The Florescent Orange Swimsuit
I wriggled into my fluorescent orange swimsuit,
the one my father and I bought together–
the last one in the last store we visited
before closing time. I had to buy it because
I had nothing else to wear
to the summer camp.
The next day, I looked at the other children,
looking normal in their black and red monochrome,
and I imagined myself
a fluorescent orange glowworm
gleaming against the pale floor tiles
of a pool that looked like a second hand copy
of the afternoon sky.
Don’t worry, I’ll give you company, said my father,
appearing in a pair of swimming trunks
just as fluorescent orange as mine.
I jumped into the pool, for the first time
eyes and nostrils bare, exposed.
My mouth opened like that of a goldfish
and was flooded with a rush of chlorinated water.
I saw a blur of fluorescence.
Then a firm grip pulled me up,
and I spluttered to normalcy,
My father hugged me and whispered it will be alright.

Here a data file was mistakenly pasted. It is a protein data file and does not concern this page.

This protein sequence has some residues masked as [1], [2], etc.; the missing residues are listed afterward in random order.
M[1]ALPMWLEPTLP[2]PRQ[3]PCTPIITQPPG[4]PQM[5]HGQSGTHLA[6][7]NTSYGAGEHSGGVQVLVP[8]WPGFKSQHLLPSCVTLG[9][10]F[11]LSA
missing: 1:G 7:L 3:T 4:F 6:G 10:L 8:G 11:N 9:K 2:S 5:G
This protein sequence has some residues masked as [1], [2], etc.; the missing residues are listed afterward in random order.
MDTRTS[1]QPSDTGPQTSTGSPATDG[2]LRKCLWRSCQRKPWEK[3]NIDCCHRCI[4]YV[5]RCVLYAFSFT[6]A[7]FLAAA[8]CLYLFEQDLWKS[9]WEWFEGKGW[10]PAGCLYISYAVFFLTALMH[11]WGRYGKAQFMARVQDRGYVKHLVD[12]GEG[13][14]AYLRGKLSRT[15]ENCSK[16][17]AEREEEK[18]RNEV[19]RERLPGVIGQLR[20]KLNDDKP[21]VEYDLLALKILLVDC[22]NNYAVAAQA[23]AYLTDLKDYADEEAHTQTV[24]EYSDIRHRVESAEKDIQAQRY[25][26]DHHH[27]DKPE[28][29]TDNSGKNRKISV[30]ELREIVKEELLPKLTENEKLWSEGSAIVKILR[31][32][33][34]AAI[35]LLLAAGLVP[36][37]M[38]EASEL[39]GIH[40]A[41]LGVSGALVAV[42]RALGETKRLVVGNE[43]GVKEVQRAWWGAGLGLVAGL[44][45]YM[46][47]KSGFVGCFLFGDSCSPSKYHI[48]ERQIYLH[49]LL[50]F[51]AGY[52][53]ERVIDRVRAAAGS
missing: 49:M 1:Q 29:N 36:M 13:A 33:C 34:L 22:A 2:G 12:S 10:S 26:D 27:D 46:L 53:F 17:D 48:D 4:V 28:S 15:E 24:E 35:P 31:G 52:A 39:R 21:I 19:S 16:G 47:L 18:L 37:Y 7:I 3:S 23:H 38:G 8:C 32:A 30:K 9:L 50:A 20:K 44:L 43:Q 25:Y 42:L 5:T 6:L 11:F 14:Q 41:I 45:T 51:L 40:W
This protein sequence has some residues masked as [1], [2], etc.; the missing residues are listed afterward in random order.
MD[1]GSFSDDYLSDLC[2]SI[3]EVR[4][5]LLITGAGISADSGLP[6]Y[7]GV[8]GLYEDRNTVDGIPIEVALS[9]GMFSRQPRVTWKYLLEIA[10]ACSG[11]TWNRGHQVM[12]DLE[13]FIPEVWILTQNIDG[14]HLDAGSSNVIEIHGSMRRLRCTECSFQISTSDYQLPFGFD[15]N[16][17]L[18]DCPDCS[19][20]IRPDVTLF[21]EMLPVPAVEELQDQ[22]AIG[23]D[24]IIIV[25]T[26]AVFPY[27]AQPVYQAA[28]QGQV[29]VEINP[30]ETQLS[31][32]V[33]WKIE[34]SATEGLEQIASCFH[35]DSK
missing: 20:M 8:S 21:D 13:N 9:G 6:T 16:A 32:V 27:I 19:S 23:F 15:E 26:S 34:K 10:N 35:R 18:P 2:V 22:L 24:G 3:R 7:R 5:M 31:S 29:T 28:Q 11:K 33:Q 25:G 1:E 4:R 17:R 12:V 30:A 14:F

I did not step into the pool again under the April sun,
bunked swimming camp
till my father took charge
and said he would teach me how to swim.
After much prodding, coaxing, coddling, and pushing,
I progressed from dipping to floating.
His patience outshone the fluorescence of both our suits
as he taught me how to breathe underwater
and to freestyle like an Olympian swimmer.
Before I knew it, I was in love with swimming
and my fluorescent orange swimsuit.
Preeth Ganapathy’s writings have appeared or are forthcoming in the Buddhist Poetry Review,
Voices on the Wind Poetry Journal, and The Ekphrastic Review among others. Currently, she
works as Deputy Commissioner of Income Tax in Bangalore, India.